Don't abandon HaitiLittle has changed in this country in 20 years, but that is precisely why it is the time to step up our efforts to work for a better future for all the women of Haiti, especially rural women.
I recently returned from the areas most affected by the earthquake of August 14 in the southwest of Haiti. Naturally, I found a desolate situation. But I also found a group of rural women who, even having lost everything, have the desire, the need and the interest to transform their reality and their environment. It is for their sake that I make this appeal.
Since my first visit, 20 years ago, little has changed in this country where less than 1% of the GDP is dedicated to health or education, where families -even the poorest- have to pay to go to school, and where supermarket prices are unaffordable for the vast majority.
The earthquakes of 2010 and 2021, the hurricanes and storms, the permanent political crises (of which we are living a new chapter) and a deteriorating security situation, have only accentuated the deep inequalities that the women of Haiti had to face.
The international community, which had made a huge relief effort in the aftermath of the 2010 earthquake, finds itself in Haiti with what a foreign diplomat described to me as a complex and rapidly changing context characterized by three deep-rooted problems: an inefficient economic model, impunity and corruption.
The women I met told me about their pistachio and cassava crops, two products highly sought after in the developed world and with zero tariffs in Europe and other regions. However, an inefficient and unsupportive model imposes them to deliver their crops in concession to large distributors, without knowing how much or when they will be paid.
"We are facing a situation that only contributes to a vicious cycle that reproduces poverty and exclusion."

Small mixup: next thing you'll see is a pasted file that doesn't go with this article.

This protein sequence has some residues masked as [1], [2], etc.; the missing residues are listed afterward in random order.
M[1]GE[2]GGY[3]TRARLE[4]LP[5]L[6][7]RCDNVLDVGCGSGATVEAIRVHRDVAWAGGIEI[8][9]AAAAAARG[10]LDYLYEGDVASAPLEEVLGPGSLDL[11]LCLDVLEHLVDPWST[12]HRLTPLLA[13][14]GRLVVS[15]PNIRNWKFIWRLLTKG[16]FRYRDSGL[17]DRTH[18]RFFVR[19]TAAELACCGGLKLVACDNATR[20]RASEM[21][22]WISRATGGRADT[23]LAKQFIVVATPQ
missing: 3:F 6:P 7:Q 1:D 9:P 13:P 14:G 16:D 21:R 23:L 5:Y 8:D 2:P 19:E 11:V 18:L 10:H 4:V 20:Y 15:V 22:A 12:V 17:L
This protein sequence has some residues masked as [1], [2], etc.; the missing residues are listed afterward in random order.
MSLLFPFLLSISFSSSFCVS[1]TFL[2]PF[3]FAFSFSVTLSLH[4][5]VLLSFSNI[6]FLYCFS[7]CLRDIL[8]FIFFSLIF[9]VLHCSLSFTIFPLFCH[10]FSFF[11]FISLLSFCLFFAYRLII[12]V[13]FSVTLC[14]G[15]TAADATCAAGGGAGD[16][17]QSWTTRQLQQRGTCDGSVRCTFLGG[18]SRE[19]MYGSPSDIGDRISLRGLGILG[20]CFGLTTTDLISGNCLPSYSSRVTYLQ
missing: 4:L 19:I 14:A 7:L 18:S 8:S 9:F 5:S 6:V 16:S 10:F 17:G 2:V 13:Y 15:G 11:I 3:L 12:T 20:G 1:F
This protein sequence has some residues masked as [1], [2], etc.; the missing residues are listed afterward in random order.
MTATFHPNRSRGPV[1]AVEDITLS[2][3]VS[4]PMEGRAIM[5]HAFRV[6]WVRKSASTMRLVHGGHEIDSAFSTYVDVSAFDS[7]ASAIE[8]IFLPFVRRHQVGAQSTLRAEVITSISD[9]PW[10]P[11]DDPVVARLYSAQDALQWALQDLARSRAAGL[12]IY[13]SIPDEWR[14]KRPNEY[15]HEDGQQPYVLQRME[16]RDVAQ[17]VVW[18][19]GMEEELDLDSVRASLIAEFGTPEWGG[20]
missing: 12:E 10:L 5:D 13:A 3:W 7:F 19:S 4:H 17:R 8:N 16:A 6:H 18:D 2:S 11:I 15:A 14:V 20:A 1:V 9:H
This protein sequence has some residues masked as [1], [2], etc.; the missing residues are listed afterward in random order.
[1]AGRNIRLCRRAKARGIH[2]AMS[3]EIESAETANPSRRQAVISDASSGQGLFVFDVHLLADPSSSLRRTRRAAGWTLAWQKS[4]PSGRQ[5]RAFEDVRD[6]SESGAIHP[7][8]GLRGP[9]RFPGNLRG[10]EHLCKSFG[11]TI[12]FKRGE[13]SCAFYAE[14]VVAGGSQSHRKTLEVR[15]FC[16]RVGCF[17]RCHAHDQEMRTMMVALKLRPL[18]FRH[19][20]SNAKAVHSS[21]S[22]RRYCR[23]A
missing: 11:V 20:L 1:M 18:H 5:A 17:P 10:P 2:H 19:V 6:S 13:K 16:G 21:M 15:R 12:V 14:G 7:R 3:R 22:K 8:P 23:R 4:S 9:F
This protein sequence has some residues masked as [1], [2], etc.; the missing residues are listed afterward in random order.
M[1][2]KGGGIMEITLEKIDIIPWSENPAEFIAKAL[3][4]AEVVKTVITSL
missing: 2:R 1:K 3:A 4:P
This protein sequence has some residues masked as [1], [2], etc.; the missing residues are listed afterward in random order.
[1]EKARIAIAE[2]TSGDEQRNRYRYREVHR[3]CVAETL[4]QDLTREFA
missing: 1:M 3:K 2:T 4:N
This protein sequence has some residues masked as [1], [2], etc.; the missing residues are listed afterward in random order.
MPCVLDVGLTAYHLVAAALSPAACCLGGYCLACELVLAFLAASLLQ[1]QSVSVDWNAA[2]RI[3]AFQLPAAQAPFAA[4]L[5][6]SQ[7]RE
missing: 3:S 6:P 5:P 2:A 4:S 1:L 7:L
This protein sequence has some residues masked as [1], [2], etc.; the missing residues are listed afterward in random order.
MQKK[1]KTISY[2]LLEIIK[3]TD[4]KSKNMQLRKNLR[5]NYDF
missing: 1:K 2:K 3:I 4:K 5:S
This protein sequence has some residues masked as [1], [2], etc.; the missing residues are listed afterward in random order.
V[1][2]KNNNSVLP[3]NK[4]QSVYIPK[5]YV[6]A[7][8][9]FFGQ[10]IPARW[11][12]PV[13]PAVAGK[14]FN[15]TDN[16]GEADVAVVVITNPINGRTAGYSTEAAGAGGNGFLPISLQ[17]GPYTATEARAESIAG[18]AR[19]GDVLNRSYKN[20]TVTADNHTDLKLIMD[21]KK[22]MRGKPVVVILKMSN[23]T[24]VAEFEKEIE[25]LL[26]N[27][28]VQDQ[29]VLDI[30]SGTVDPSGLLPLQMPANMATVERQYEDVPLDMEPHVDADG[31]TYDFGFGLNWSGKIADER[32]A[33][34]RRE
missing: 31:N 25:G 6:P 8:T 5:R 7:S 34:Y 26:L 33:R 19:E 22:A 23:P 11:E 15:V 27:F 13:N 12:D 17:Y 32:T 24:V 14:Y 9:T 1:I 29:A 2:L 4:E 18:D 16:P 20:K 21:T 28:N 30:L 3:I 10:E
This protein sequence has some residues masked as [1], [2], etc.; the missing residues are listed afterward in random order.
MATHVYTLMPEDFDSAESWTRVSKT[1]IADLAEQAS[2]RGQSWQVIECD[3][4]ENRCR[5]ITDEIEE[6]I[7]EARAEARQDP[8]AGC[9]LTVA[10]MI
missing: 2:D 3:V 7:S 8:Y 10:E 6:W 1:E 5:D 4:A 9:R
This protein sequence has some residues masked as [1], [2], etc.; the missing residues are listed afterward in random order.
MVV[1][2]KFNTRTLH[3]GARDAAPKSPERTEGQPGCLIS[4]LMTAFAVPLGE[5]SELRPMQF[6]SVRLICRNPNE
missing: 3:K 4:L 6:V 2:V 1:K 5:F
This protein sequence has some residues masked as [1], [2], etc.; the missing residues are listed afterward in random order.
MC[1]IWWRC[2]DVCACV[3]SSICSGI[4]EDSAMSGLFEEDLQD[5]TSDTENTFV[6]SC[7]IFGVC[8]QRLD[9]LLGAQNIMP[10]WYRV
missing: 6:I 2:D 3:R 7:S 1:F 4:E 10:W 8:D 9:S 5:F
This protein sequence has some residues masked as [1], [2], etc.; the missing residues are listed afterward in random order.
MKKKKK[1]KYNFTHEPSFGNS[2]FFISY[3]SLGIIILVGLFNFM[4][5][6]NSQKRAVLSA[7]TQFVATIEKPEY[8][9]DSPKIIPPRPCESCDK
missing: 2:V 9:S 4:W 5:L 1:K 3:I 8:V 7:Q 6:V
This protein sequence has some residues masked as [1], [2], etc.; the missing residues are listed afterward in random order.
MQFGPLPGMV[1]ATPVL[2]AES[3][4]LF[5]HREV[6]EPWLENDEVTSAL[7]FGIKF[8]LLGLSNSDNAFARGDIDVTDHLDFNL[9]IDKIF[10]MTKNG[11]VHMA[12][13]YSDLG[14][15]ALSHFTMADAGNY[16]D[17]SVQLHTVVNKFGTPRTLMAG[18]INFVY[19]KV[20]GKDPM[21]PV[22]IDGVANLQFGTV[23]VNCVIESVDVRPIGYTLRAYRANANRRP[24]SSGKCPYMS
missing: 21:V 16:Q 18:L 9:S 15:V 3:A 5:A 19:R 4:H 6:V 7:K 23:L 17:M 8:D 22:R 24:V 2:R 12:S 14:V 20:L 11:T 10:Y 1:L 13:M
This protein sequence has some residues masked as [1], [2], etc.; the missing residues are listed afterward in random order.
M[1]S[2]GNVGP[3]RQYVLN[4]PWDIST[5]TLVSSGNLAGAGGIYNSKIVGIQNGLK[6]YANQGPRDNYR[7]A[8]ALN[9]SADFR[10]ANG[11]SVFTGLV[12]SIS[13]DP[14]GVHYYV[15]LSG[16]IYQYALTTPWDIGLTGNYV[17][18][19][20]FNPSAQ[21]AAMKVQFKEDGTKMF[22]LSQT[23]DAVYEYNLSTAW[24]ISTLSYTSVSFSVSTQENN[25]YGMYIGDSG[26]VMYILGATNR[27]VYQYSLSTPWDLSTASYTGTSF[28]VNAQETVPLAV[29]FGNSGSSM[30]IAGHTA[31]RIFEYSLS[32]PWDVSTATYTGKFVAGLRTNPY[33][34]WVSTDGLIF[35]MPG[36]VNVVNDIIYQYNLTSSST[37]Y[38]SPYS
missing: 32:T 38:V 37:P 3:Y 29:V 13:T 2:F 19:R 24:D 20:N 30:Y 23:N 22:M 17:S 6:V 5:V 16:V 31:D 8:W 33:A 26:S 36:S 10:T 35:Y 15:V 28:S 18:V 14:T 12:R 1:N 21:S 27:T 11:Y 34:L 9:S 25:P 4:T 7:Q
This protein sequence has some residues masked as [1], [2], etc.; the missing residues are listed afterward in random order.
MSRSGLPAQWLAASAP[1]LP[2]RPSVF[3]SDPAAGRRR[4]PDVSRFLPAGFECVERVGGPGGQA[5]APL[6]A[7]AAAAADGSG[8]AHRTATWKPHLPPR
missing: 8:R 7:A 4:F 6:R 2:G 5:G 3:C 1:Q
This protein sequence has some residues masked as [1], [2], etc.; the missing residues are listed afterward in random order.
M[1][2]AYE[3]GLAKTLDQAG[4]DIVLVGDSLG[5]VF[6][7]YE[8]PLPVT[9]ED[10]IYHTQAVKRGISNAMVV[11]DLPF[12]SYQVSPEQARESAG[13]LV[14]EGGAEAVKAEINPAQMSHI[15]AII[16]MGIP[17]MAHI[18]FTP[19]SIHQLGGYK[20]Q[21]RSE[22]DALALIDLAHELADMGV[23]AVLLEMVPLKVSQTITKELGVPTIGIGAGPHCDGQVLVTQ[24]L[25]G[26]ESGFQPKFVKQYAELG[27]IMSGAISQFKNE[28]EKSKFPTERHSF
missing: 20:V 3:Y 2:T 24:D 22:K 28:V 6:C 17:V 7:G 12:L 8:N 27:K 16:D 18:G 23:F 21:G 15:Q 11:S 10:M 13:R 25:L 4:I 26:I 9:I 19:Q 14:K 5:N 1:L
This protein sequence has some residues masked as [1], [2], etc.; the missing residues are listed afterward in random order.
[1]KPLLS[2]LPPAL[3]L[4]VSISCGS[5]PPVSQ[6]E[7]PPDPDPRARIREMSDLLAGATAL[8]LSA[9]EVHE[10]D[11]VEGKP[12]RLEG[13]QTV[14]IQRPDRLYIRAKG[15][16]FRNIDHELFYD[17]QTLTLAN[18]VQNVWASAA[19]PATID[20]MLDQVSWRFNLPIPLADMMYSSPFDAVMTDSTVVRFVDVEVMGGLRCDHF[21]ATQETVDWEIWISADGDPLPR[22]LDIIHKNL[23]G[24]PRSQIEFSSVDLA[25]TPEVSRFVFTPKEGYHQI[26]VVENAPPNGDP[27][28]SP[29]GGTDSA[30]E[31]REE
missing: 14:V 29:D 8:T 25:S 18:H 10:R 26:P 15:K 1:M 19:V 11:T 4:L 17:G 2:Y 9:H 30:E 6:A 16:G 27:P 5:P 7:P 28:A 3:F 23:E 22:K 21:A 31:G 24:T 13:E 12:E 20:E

If we add to this the infrastructure failures, the difficulties of access to international aid and the problems of public safety, we are facing a situation that only contributes to a vicious cycle that reproduces poverty and exclusion.
That is why Haiti still needs us. UN Women has reinforced our team in Haiti, and together with CARE International, the government and UN humanitarian agencies, we prepared a rapid assessment of the most urgent needs in order to organize our work and target the response towards differentiated attention to women, men, girls and boys.
Our assessment revealed that the earthquake-affected population is in urgent need of shelter, clean water, food, basic social services and protection. Eighteen percent of women and 12 percent of men are homeless; 53 percent of women and 56 percent of men sleep next to a damaged house. This lack of housing and shelter is perceived by 83% of the people surveyed as a factor of insecurity and increased risk of violence.
Before the earthquake, 46% of the population had unmet food needs, especially among children, adolescents and pregnant women. Additionally, the results suggest that approximately more than 12.5% of women are heads of household, and not being able to share these tasks aggravates their situation even more.
"Before the earthquake, 46% of the population had unmet food needs, especially among children, adolescents and pregnant women."
According to the report, 54% of women and 46% of men have already experienced difficulties in accessing health services due to the health crisis in the earthquake-impacted area; 79% perceive that women are involved in the response process, but 22% note that their presence in decision-making is limited.
The analysis is far broader and covers other areas, but with just the ones I list here we already have a huge task ahead of us. The solutions seem logical, but implementing them under the conditions I described before entails many challenges.
That is why I appeal to the solidarity and support of those who can contribute to our fundraising campaign. I also urge the governments of the main destination countries of the Haitian diaspora in Latin America, but also the United States and Canada, to take concrete actions to support the Haitian population.
I also appeal to the solidarity and sensitivity of the private sector in Haiti, so that women, especially in rural areas, can have access to markets under better conditions, as well as to financial instruments that guarantee the sustainability of their income in the long term.
I also urge the government and other authorities in Haiti to adopt measures and policies that incorporate women and ensure that they are at the center of decision-making, recovery and reconstruction efforts.
I said at the beginning that little has changed in this country in 20 years, but that is precisely why I believe that now is the time to step up our efforts, to show all our solidarity, to work for a better future for all the women of Haiti, especially rural women. That is why I urge you, I ask you, I beg you: do not abandon Haiti.
Maria Noel Vaeza is UN Women Regional Director for the Americas and the Caribbean.
Originally published on EL PAÍS Planeta Futuro.